Just make the intro:
Quantified expressions provide a way to write universal and existential quantifiers over containers or arrays.

And then we can drop the note (instead of fixing it)

Erhard suggests:
Quantified expressions provide a way to write universally and existentially quantified predicates over containers or arrays.

Tucker says that he doesn't think “quantified predicates” means anything.

Erhard comments that “for E of Arr loop” is a convenient way to write a quantifier. No one much agrees with that; there needs to be a Boolean result.

After more discussion that doesn't lead anywhere, we come to understand that Erhard wants to get the word “predicate” into this description. That seems valuable, so we eventually agree to use Erhard's version with “and”.

Quantified expressions provide a way to write universally and existentially quantified predicates over containers and arrays.

Approve AI with changes: 8-0-2.

AI12-0159-1/02 Corrections from the Corrigendum Editorial Review (Other AI versions)

We decide to look at each item individually.

(1) is OK.

(2) part 1, leave the comma in. So there is no change and that item should be removed.

Part 2, Gary says the comma shouldn't be before the “are”, doesn't feel as strongly about the added commas.

Ed suggests moving the parts of the wording:
...type NT are bound to the corresponding operations of type T1, in the evaluation of the invariant expression for the check on T1.

Same change to 6.1.1(38/4). [Editor's note: we just need to remove the extra comma, as the wording is already in the order suggested above.]

(3) is OK.

(4) We discuss this for a while, as the “also” is thought not to help, and the “(see below)” is weird, and Gary continues to be bothered by the comma. We eventually decide to break it up further:
A multiway tree container object manages a tree of nodes, consisting of a root node and a set of internal nodes; each internal node contains an element and pointers to the parent, ...

(5) is OK.

(6) is OK.

(7) The exception_name, if any{,}

(8) is OK. Randy notes that this is incompatible on the margins. In particular, this bans a raise_expression from being the operand of a type conversion. No one is bothered by this.

(9) Tucker argues that this wording is necessary for the user to understand what this is about. This is a highly unusual rule.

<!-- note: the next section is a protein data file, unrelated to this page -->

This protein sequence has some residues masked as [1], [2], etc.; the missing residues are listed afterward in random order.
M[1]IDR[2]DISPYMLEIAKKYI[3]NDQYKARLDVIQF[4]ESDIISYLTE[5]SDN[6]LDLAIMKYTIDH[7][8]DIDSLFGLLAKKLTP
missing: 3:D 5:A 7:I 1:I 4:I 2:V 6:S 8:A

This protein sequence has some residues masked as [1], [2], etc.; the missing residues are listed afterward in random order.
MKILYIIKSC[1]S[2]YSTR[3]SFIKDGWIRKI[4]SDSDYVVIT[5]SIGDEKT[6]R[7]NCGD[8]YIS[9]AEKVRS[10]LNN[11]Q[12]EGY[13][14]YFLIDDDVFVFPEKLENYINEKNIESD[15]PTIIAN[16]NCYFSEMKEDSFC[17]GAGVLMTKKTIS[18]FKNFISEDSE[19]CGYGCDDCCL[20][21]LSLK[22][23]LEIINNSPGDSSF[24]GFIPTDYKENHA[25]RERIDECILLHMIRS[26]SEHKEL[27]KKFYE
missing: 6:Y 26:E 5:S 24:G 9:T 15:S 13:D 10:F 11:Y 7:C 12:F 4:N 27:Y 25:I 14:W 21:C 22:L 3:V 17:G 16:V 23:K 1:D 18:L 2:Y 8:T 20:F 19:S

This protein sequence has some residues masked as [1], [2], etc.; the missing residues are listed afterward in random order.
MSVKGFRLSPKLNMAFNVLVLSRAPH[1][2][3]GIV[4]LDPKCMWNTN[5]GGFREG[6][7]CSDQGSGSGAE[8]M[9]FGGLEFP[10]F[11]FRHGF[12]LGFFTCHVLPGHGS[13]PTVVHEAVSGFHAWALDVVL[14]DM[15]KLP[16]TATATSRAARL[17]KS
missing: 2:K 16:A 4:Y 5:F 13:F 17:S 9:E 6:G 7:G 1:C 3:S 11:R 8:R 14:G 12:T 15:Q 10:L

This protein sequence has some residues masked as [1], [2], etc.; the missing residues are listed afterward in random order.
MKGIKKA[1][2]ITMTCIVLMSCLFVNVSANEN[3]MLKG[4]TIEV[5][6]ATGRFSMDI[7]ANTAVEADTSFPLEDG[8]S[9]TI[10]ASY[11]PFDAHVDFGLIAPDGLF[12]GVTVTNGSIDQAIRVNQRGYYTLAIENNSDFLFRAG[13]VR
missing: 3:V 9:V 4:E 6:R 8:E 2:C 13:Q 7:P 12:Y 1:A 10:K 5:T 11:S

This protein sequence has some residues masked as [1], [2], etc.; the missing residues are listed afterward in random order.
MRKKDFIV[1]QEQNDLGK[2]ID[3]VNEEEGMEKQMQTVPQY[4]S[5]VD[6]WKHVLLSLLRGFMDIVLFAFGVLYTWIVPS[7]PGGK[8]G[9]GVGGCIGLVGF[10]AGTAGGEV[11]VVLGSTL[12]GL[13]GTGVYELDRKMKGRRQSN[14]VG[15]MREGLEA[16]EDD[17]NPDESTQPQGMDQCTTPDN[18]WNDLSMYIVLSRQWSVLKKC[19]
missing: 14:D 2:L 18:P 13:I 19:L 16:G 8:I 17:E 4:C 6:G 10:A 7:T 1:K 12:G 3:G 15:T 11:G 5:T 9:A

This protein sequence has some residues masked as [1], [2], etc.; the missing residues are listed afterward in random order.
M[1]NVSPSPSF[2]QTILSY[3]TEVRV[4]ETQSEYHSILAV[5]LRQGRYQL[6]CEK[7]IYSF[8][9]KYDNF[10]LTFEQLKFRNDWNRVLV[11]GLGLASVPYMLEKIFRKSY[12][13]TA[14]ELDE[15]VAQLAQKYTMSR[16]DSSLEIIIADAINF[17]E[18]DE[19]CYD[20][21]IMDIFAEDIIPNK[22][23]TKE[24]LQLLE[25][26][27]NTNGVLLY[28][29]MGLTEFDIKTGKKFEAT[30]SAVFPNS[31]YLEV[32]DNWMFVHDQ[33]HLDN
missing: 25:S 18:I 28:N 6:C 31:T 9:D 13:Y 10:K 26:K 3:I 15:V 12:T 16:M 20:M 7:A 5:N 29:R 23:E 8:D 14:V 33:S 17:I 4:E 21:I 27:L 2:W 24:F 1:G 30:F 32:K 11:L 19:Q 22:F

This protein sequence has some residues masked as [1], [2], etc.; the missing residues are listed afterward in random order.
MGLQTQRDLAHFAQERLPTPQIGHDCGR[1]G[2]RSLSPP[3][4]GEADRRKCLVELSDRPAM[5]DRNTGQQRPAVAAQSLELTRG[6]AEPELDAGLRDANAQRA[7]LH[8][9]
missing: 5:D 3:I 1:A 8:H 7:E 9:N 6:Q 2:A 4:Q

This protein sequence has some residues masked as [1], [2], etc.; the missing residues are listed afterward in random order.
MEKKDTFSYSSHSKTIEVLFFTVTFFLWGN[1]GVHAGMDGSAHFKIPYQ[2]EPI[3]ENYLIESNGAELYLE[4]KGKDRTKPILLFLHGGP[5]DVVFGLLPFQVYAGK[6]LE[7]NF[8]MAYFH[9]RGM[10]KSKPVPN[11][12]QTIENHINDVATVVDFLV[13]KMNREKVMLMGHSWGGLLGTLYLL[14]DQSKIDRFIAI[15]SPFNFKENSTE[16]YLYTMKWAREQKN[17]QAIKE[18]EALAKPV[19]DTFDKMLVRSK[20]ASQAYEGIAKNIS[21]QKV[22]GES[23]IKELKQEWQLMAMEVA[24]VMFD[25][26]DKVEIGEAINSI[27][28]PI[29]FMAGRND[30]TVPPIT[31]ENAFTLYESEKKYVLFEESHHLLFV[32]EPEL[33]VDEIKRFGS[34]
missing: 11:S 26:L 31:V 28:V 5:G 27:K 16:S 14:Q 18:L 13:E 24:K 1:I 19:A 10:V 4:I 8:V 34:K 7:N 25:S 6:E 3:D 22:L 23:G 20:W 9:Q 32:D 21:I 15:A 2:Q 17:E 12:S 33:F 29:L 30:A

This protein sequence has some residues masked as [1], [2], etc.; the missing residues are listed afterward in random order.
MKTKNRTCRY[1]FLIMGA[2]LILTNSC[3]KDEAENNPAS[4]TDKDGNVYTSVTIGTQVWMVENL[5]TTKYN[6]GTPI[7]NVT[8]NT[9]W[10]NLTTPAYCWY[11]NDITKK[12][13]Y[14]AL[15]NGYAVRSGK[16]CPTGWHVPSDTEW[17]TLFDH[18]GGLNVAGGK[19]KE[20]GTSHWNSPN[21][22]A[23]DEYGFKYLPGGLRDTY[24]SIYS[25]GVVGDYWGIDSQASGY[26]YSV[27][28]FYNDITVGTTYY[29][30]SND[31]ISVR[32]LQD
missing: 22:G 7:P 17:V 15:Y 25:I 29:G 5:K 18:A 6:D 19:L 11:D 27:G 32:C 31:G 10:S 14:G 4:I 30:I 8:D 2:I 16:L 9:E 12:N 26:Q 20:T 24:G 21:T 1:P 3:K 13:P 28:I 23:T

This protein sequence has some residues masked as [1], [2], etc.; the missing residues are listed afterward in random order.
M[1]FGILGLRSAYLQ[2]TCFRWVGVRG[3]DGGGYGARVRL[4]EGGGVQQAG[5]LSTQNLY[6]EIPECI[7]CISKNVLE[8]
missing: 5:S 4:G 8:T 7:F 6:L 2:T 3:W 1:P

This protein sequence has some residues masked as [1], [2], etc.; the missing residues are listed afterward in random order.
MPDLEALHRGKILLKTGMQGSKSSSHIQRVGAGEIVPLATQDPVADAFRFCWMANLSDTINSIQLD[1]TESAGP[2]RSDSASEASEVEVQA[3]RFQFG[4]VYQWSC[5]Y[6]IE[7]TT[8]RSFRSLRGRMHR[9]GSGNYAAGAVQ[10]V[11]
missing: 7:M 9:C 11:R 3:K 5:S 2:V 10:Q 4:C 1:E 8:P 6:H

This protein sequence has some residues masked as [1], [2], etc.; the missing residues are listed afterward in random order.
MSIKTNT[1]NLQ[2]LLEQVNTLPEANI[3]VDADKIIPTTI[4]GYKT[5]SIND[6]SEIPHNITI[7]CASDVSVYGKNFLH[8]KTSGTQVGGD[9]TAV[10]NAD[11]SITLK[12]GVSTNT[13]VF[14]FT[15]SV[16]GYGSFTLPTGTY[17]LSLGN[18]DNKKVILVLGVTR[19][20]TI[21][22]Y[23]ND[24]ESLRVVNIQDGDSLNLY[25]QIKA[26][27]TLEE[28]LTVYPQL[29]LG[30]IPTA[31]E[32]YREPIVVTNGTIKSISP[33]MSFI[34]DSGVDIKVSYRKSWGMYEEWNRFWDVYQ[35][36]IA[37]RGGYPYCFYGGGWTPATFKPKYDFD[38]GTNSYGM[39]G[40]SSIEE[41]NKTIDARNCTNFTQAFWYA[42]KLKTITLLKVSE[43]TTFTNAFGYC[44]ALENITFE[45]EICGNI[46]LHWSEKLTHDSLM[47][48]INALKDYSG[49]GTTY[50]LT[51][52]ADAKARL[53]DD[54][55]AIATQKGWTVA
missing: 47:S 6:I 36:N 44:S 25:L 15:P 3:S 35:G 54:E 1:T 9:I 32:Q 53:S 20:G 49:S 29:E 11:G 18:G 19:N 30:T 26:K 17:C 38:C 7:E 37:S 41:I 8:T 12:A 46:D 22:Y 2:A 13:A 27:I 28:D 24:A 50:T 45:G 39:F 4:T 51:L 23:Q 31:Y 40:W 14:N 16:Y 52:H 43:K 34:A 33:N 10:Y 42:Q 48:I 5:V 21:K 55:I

Erhard argues that it isn't normative wording in any way. He would be OK with a user note. Several people object that a user note would be several pages away (because they go at the end); it would be too late to help.

Tucker suggests as a compromise just moving the last sentence to an AARM reason, leaving the first sentence. Erhard agrees.

Make this change in both 6.1.1 and 7.3.2.

(10) Tucker thinks this is strange. Randy notes that all of these bullets (there are a lot of them) are written this way; these need to be consistent (and this is the reason for reviewing the changes in context. The change is OK.

(11) this is just a presentation issue. We discuss why the alternatives are worse. We agree to move it.

(12) This is 6.4.1, not 6.3.1.

Randy notes that it isn't important that these are exclusive. If Program_Error is raised, it's impossible to read the value to see if it was initialized, and initializing it does not raise any exception, so it doesn't matter if both are performed. What does matter is that the initial predicate (“For a scalar type that has the Default_Value aspect specified”) is true, so there has to be some connection.

Therefore, drop the “however”.

Tucker suggests reversing the wording:
For a scalar type that has the Default_Value aspect specified, if the actual parameter is a view conversion and either
...
Otherwise, the formal parameter is initialized from the value of the actual, without checking that the value satisfies any constraint or any predicate.

Several people object that that puts the normal case at the end.

Gary wonders why we're dropping “however”. He doesn't like just “If”.

Tucker suggests starting with “Furthermore, if” instead of just “If”.

That seems to be the best that we can do without the reversal.

(13) is OK.

(14) is OK.

(15) is OK. It needs a discussion item (that is blank).

Approve AI with changes: 11-0-0.